Watching or Not Watching? Supervision Technology and the Incentive Effects of Firing Threats

Abstract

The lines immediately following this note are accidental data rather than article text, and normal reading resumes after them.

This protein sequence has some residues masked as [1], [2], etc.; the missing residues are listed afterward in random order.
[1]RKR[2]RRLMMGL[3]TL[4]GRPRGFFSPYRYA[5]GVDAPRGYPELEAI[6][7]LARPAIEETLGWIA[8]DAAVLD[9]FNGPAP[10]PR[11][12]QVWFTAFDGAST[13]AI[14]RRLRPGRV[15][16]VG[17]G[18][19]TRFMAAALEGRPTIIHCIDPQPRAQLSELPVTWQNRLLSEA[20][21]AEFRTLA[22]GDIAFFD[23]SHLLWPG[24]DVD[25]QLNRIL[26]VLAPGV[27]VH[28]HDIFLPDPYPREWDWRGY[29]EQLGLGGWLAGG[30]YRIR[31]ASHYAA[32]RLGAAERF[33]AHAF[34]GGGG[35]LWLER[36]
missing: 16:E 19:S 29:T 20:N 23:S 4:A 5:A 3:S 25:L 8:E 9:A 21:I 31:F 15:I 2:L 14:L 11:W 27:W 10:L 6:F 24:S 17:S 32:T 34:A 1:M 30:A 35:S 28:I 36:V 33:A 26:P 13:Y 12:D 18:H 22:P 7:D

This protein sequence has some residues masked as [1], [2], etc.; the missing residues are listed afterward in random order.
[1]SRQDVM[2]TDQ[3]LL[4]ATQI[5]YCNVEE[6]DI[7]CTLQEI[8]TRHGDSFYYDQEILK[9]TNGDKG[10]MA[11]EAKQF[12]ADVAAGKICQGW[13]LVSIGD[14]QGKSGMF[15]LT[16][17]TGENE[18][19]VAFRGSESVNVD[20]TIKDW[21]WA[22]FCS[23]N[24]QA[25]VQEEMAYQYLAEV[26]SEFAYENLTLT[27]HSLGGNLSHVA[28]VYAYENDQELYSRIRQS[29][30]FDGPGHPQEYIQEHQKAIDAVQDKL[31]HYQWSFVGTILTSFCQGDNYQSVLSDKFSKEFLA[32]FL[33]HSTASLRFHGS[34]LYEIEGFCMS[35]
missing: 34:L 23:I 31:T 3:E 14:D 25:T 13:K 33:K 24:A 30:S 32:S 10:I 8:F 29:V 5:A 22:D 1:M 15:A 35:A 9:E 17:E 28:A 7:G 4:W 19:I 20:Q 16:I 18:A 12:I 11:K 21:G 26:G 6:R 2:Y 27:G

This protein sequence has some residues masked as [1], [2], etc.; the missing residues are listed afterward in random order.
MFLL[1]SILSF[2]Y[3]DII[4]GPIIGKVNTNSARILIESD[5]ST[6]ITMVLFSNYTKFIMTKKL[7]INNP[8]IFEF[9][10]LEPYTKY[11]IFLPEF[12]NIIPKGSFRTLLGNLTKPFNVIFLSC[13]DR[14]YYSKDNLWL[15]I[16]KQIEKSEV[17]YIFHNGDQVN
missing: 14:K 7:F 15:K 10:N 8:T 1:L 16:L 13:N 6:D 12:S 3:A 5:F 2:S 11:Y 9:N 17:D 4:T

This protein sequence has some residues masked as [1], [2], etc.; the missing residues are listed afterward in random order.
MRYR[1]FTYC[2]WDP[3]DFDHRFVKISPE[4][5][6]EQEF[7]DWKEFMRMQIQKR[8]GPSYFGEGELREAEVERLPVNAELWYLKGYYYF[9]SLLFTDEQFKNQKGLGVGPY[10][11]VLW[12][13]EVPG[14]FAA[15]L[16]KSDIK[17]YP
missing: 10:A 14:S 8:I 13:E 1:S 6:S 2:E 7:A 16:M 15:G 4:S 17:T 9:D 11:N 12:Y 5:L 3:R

A common rationale for the use of salary contracts is that they can produce substantial incentive effects when coupled with firing threats. However, enforcing firing threats may require close supervision of employees, thus possibly offsetting the very reasons salaries are commonly used, such as lowering monitoring costs and granting autonomy to workers. We design a series of experiments to study the effectiveness of firing threats when only limited information is available to supervisors.. We show that light and unobtrusive supervision can produce large incentive effects. Compared to salary contracts alone, firing threats based on observing organizational performance alone increase workers’ output by 70% whereas only observing how long an employee works doubles output. These findings show that salaries can produce large incentive effects even in the absence of intensive supervision. Finally, we show that salary contracts with firing threats perform at least as well as other popular incentive schemes (bonuses, individual and team incentives) that rely on a similar amount of information about workers.